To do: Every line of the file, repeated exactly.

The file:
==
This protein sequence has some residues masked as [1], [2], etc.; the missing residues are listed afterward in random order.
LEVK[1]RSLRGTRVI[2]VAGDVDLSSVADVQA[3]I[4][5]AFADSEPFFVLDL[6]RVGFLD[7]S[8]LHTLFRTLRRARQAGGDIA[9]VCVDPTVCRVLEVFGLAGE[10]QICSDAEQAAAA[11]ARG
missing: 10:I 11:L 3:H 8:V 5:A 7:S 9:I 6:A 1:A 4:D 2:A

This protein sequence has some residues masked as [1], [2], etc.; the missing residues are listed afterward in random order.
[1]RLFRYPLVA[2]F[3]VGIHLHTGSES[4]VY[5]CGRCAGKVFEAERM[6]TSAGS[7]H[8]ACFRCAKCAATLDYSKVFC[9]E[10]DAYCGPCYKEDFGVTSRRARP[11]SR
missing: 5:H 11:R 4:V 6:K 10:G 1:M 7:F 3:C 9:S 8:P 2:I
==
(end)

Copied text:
This protein sequence has some residues masked as [1], [2], etc.; the missing residues are listed afterward in random order.
LEVK[1]RSLRGTRVI[2]VAGDVDLSSVADVQA[3]I[4][5]AFADSEPFFVLDL[6]RVGFLD[7]S[8]LHTLFRTLRRARQAGGDIA[9]VCVDPTVCRVLEVFGLAGE[10]QICSDAEQAAAA[11]ARG
missing: 10:I 11:L 3:H 8:V 5:A 7:S 9:I 6:A 1:A 4:D 2:A

This protein sequence has some residues masked as [1], [2], etc.; the missing residues are listed afterward in random order.
[1]RLFRYPLVA[2]F[3]VGIHLHTGSES[4]VY[5]CGRCAGKVFEAERM[6]TSAGS[7]H[8]ACFRCAKCAATLDYSKVFC[9]E[10]DAYCGPCYKEDFGVTSRRARP[11]SR
missing: 5:H 11:R 4:V 6:K 10:G 1:M 7:F 3:C 9:S 8:P 2:I